Key Largo

Key Largo

Key Largo


A hurricane swells outside, but it’s nothing compared to the storm within the hotel at Key Largo. There, sadistic mobster Johnny Rocco (Edward G. Robinson) holes up – and holds at gunpoint hotel owner Nora Temple (Lauren Bacall), her invalid father-in-law (Lionel Barrymore) and ex-GI Frank McCloud (Humphrey Bogart). McCloud’s the one man capable of standing up against the belligerent Rocco. But the postwar world’s realities may have taken all the fight out of him. John Huston co-wrote and compellingly directs this film of Maxwell Anderson’s 1939 play with a searing Academy Award-winning performance by Claire Trevor as Rocco’s gold-hearted, boozy moll. In Huston’s hands, it becomes a powerful, sweltering classic.

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  • ant li

    Perhaps Richard Pena could explain what “HUAC” or whatever he said this was an allegory of at the end, for the benefit of those who missed his remarks at the beginning?

  • alan

    Fantastic film, “searing” is right. But what does Neal Gabler mean that it may be a metaphor for HUAC? This is liberal self-righteousness ad absurdum. Your own summary says the play was written years before HUAC investigated Hollywood Communists. This is a story about good and evil and about how good must defeat evil if civilization is to survive. Substitute bin Laden for Johnny Rocco when Claire Trevor says, “Nobody on earth is safe while he’s alive,” and there you have it. Please let us enjoy good movies without the left-liberal spin and nonsense.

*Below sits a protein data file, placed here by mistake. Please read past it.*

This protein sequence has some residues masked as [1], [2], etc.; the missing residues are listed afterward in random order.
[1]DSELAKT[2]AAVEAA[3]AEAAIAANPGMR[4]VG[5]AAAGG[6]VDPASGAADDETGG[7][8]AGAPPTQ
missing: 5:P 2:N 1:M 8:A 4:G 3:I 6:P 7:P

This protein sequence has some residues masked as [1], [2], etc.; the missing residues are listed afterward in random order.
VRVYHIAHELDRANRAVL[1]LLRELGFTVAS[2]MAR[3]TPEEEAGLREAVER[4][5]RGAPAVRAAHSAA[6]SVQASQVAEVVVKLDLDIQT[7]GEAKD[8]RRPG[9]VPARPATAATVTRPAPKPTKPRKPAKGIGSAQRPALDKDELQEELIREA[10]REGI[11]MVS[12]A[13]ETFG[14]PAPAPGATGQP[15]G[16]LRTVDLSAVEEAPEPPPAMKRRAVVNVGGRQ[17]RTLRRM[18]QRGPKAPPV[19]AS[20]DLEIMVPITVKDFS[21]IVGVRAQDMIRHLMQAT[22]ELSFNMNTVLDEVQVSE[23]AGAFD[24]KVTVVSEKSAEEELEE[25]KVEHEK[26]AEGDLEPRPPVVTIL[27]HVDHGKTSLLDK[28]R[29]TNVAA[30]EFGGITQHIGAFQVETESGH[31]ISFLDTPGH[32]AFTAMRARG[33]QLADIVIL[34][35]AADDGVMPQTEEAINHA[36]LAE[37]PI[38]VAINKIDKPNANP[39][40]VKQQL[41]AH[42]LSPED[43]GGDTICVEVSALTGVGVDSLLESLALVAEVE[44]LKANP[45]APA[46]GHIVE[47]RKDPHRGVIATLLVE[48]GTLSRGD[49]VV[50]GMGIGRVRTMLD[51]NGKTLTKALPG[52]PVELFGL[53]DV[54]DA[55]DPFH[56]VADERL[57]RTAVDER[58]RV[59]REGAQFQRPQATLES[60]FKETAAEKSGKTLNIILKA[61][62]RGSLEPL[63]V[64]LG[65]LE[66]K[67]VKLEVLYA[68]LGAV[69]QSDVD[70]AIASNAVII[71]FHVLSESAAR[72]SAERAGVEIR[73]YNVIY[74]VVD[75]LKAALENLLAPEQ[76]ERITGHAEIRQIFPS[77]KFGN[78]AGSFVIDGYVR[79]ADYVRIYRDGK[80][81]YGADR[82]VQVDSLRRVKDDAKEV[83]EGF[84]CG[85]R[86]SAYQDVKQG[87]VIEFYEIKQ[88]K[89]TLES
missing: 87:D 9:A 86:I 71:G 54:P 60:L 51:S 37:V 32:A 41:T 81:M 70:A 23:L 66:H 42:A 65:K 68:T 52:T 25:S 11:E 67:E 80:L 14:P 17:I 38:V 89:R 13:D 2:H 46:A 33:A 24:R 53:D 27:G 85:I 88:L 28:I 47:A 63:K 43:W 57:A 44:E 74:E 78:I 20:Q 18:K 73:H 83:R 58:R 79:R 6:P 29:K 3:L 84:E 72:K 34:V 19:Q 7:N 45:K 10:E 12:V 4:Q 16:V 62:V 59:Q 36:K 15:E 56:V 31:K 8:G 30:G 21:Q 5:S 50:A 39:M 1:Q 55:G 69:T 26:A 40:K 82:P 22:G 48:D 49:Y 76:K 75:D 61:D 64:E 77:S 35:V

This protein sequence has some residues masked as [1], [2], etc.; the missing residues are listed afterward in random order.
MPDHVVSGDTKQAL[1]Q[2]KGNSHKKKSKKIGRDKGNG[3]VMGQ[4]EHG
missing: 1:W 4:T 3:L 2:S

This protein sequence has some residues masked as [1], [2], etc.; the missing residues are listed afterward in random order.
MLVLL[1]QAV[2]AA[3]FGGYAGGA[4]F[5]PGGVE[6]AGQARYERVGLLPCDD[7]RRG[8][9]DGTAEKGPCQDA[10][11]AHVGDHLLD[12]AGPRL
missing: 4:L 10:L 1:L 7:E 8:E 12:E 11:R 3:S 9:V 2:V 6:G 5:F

• Steven John Bosch

    I don’t know about HUAC in regard to Key Largo. I had thought it drew some of its theme from the Senate investigations of organized crime. During the war, gangsters like Lucky Luciano guaranteed his “organization” would secure the docks against saboteurs in exchange for freedom to operate the loan sharking and other rackets that would keep the longshoremen and other waterfront unions in line. This was a world away from the days of Prohibition when Johnny Rocco operated high, wide and handsome. If he had gotten back to the mainland, he might have wound up dead, an embarrassment to the sophisticated mobsters who operated with the consent of industry leaders who wanted the riff raft kept in line.

  • Michael Nagin

    What is HUAC? The House on Un-American Activities? Since I didn’t see the introduction I am not sure how this film has ties to that time. As far as one of the comments about left liberal spin, this is a complete laugh. Tired of all this crap about the media has this kind of slant. It’s time to recognize where the real spin is coming from and that is the right wing conservative press that is so prevalent these days. Take a look at most media giants and then tell me that they are left leaning. It’s a joke.

  • Bill H

    How is “Key Largo” a metaphor from the HUAC hearings? That’s beyond a stretch. And brings to mind this “crossover” from the 1960s:GUY 1 “So, what do you think about the Indianapolics 500?” GUY 2:”They’re all innocent!”